CFOs: With Great Power Comes Great Responsibility—And Opportunity.

by | Oct 19, 2016

4 min read


Eric joins us as a guest blogger, reflecting on his time spent as a CFO. He has served in an executive capacity in numerous industry leading companies. 

If you’re a CFO or a controller, you don’t often get to be the hero. Sometimes, you’re tasked with fun projects such as finding capital and deploying it on activities that will increase the long-term value of the business. But most days involve a lot of situations where you are the one to say “no”—all for the sake of the greater good. “With great power comes great responsibility,” as they say.

In my 15 years as a CFO working for a range of technology companies, I understand how those who hold the purse strings can often feel like a Clark Kent—an average, mild-mannered guy trying to help your company get through the day to day. It would be easy to presume such a position offers relatively few opportunities for glory, for stepping in and being the hero.

For example, companies typically light a signal in the sky for their CMO or VP of Sales when looking for someone to increase revenue to save the day. That’s a smart play—by the very nature of their job responsibilities, CMOs and sales execs spend money in order to generate new revenue.

But real life is never as black & white as the comics or movies, and the hero isn’t always who you expect. There are times when the opportunities arise for even a mild-mannered CFO or an unassuming controller to be the organization’s masked vigilante of profitability where others fall short. In fact, a CFO or controller has a unique superpower that can have a staggering impact on bottom lines: the ability to reduce expenses.

Often when people think about sources of capital, they often think externally—raising equity or using bank debt—but often, the best, cheapest, most painless, and most overlooked form of capital comes from within the business. By eliminating inefficiencies, a CFO or controller can reduce a company’s non-strategic spend and re-deploy the funds towards activities that drive revenue. It’s all about cutting the fat, not the muscle.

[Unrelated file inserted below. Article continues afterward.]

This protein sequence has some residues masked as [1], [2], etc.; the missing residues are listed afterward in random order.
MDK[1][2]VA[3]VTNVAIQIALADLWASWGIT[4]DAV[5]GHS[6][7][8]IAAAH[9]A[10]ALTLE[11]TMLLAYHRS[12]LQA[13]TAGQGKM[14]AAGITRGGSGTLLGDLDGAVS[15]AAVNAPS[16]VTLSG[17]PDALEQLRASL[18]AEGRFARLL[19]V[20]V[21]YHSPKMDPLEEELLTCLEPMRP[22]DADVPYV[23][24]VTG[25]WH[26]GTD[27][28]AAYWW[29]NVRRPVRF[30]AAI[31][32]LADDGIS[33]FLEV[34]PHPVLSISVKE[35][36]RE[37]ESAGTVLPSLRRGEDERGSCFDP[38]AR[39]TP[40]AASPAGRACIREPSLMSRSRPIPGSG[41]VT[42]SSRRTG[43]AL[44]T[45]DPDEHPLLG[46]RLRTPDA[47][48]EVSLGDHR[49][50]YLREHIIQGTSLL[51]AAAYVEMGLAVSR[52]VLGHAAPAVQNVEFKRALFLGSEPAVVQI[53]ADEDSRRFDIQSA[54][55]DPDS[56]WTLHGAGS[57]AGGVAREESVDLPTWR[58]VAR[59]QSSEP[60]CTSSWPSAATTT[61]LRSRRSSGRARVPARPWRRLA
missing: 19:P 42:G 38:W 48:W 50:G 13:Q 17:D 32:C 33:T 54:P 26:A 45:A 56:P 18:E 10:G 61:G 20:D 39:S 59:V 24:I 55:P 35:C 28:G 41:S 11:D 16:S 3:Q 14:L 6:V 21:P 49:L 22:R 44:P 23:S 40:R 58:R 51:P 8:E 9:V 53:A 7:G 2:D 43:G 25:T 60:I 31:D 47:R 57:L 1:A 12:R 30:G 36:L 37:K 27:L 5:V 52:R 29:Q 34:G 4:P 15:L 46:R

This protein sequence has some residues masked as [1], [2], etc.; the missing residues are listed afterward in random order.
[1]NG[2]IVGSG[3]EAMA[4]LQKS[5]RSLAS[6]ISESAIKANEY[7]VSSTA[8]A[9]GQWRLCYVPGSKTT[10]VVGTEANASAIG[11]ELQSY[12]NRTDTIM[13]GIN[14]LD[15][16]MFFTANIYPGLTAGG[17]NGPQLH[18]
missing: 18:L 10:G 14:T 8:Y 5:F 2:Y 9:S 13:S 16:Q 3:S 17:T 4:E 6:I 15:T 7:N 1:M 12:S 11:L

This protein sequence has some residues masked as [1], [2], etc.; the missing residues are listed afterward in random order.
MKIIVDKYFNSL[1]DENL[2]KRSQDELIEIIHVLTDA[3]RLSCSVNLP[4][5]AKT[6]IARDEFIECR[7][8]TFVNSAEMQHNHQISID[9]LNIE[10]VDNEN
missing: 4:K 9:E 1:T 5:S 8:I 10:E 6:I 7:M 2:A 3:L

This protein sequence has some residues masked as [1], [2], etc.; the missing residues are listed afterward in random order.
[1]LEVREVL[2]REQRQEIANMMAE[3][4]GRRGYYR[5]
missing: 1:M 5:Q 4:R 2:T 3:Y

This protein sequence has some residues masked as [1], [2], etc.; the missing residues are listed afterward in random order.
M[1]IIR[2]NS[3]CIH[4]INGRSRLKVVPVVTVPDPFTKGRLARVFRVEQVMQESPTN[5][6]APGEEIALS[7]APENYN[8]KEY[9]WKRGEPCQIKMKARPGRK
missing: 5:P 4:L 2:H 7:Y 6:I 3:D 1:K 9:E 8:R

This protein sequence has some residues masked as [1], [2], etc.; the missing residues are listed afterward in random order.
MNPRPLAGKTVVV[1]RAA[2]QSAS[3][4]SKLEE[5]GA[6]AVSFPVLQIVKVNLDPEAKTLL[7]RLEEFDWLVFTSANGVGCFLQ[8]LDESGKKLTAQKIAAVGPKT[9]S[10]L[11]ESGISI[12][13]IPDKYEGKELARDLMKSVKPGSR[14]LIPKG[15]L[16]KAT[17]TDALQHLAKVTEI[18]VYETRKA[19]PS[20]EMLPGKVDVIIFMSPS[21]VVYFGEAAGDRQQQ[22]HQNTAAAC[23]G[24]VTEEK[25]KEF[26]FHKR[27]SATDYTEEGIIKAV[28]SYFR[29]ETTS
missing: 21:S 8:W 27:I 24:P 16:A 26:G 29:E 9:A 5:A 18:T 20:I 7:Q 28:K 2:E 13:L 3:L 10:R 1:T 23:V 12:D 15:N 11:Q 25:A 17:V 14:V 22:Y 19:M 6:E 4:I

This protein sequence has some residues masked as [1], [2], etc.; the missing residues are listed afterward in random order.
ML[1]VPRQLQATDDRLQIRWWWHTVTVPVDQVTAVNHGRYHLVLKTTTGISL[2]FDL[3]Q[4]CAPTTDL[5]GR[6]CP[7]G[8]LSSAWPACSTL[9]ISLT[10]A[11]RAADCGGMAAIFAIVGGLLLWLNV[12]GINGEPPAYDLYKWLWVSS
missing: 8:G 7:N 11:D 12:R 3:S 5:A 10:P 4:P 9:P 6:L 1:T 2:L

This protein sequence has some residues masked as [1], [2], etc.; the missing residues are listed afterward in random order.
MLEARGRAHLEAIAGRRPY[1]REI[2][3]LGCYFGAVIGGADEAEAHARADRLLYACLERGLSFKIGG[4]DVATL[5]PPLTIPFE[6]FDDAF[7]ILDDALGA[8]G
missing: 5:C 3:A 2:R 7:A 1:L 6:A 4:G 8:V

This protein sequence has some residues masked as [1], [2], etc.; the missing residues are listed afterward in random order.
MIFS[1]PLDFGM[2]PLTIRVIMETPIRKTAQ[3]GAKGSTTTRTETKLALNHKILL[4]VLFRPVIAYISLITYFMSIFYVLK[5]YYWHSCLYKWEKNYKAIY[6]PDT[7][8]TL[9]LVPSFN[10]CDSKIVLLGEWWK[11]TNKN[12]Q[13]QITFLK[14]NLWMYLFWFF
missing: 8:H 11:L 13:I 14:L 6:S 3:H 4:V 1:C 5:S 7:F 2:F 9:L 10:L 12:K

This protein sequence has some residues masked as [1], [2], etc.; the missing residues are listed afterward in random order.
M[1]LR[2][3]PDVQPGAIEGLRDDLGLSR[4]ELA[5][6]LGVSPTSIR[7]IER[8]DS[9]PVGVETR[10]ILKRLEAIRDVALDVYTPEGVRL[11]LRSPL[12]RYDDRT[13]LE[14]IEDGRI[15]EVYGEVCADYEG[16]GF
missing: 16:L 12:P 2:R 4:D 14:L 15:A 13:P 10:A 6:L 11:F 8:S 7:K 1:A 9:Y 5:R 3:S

Consider this: When I joined a $200M software company, we quickly discovered we were underspending on product development. Whereas the industry standard was for 16-17 percent of revenue spent on product research and development, our company was only spending 14-15 percent. That 2-3 percent may not sound like much, but it amounted to millions of dollars. At the same time, we discovered we were overspending on customer support relative to our competitors. Over time, we found ways to spend less on customer support without sacrificing customer satisfaction. We were then able to redistribute those savings into product development.

Another way many companies do this is by assessing their parcel shipping spend. It’s not uncommon for even the best carriers to have late deliveries, overcharges, and other factors —and every one of those are opportunities for a CFO or controllers to recover money the organization is owed. Unfortunately, many companies don’t have the know-how, staff, data, or capabilities to consistently hold carriers accountable and request the applicable refunds.

Worse yet, some companies are still bound to outdated contracts that rarely reflect the best interests of their business, even though these contracts can be renegotiated at any time with only a month’s notice! That’s why it makes so much sense to look at the shipping spend—it’s an easy opportunity that doesn’t cost money when you find the right partner.

By eliminating inefficiencies, a CFO or controller can reduce a company’s non-strategic spend and re-deploy the funds towards activities that drive revenue.

The value proposition for shippers is the same: deliver on-time for a reasonable fee. And yet the odds are likely that you’re missing opportunities to hold your carrier accountable to the terms of your contract. The odds are equally likely that your contract could stand to be benchmarked against others in the industry and then renegotiated accordingly.

This is found money sitting in your current budget. It’s an opportunity to free up capital using money you’re already spending. It’s also a chance for controllers and CFOs to go from Clark Kent to Superman—to be that hero the organization needs.

Take a good hard look at your shipping budget, and you too may be able to generate capital for your company and reinvest it to generate real revenue. In other words, you can finally be able to transform from mild-mannered staffer to save-the-day hero in a single bound (no spandex required).